Joly was educated at Dublin High School and at Trinity College, Dublin, where he became senior moderator, ie top of the first class in his final examination, in experimental science in 1898. He was Stewart medical scholar in chemistry and physics, botany and zoology in 1898, and in anatomy and "the institutes of medicine" (physiology) in 1900. In 1902, the year in which he graduated in medicine, surgery, and obstetrics, he won the Fitzpatrick memorial scholarship. He served as demonstrator of anatomy at TCD, and later as house surgeon at Sir Patrick Dun's Hospital. In 1904 he won the University surgical travelling scholarship, with which he went to Vienna and to Kocher's clinic at Bern. His elder brother Charles Jasper Joly (1864-1906), afterwards Astronomer Royal of Ireland and FRS (for whom see DNB), and his second-cousin John Joly (1857-1933), afterwards professor of geology at Dublin and FRS (for whom see Royal Society, Obituary notices of Fellows, 1932-35, 1, 259-286, with portrait), were both Fellows of Trinity during his years as an undergraduate. He originally entered the school of engineering, but changed to the school of physics; under the influence of his brother and cousin he cultivated deeply his natural scientific ability.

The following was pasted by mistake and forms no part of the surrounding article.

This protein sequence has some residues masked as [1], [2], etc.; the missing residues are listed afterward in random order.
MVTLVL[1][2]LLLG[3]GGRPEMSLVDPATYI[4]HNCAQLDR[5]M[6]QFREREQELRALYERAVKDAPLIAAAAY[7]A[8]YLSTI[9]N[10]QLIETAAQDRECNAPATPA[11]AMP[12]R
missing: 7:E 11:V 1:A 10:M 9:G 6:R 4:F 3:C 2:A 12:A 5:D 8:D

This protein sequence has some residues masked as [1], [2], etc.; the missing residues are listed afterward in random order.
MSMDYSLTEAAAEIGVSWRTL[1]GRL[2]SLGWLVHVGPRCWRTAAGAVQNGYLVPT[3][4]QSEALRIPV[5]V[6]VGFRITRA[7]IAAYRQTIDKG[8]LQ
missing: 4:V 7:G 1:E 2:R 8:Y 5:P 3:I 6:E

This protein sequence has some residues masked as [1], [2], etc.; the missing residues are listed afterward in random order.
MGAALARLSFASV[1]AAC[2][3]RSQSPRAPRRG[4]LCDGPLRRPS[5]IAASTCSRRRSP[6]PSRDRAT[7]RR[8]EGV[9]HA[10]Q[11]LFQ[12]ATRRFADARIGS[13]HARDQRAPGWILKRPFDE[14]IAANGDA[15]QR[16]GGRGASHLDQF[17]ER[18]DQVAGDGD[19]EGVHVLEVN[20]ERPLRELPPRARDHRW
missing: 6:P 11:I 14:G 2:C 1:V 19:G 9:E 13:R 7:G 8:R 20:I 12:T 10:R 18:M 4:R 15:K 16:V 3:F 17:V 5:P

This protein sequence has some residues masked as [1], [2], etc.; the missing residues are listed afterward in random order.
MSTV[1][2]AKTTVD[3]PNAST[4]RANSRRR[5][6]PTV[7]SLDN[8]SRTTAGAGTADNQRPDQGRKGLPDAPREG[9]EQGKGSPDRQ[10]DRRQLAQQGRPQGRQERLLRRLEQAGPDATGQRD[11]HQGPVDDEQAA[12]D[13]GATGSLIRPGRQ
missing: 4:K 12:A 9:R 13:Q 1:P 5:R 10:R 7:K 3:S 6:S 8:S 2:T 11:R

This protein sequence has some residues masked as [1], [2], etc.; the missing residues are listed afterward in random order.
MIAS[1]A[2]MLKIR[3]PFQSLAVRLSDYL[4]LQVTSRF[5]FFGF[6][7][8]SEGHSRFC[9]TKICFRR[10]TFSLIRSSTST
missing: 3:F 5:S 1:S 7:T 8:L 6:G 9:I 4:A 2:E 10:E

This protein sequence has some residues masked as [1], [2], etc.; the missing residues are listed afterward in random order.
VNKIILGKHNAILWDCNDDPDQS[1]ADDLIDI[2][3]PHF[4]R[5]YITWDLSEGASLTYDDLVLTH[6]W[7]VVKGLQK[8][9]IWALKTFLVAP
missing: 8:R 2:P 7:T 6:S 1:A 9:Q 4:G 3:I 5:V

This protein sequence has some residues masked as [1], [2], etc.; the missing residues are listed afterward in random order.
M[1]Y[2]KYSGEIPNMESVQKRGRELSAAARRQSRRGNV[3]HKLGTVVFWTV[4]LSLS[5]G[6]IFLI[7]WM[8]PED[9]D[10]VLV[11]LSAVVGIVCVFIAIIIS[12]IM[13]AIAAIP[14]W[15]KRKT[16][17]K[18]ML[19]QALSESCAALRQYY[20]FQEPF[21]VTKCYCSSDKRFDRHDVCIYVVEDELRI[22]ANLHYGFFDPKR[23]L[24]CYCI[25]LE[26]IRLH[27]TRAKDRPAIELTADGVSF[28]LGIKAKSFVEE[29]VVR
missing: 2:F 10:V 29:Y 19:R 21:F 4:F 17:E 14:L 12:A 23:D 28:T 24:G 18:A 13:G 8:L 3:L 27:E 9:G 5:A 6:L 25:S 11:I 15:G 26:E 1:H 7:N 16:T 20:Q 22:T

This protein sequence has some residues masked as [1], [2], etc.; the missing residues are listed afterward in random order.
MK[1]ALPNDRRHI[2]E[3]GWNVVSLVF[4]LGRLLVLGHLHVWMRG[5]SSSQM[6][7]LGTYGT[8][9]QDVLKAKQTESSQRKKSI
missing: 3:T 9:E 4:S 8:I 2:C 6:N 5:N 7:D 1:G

Deciding to practise in London in his chosen specialty of urology, he took appointments as house surgeon at the Lock Hospital and at St Peter's Hospital for Stone, Covent Garden, and gained the English Fellowship in 1907, though not previously a Member of the College. At St Peter's he succeeded E Hurry Fenwick on the staff, and had as his senior colleagues Sir Peter J Freyer, like himself an Anglo-Irishman, F Swinford Edwards, John G Pardoe, and Sir John Thomson Walker, whom he ultimately succeeded as senior surgeon. In his earlier days there was considerable controversy about the merits of prostatectomy, and Joly is reputed to have supplied much of the ammunition with which Thomson Walker defended this operation. Joly also became consulting urologist to St James's Infirmary. He was appointed surgeon to out-patients at the Lock Hospital in 1920 after his return from war service. During the first world war he was commissioned captain, RAMC, on 23 July 1917 and promoted acting major on 8 April 1918. He served with the Egyptian Expeditionary Force and at the 47th Stationary Hospital at Gaza in Palestine. He was also appointed operative surgeon at the Tooting Military Hospital, and later civil consulting urologist to the Royal Navy.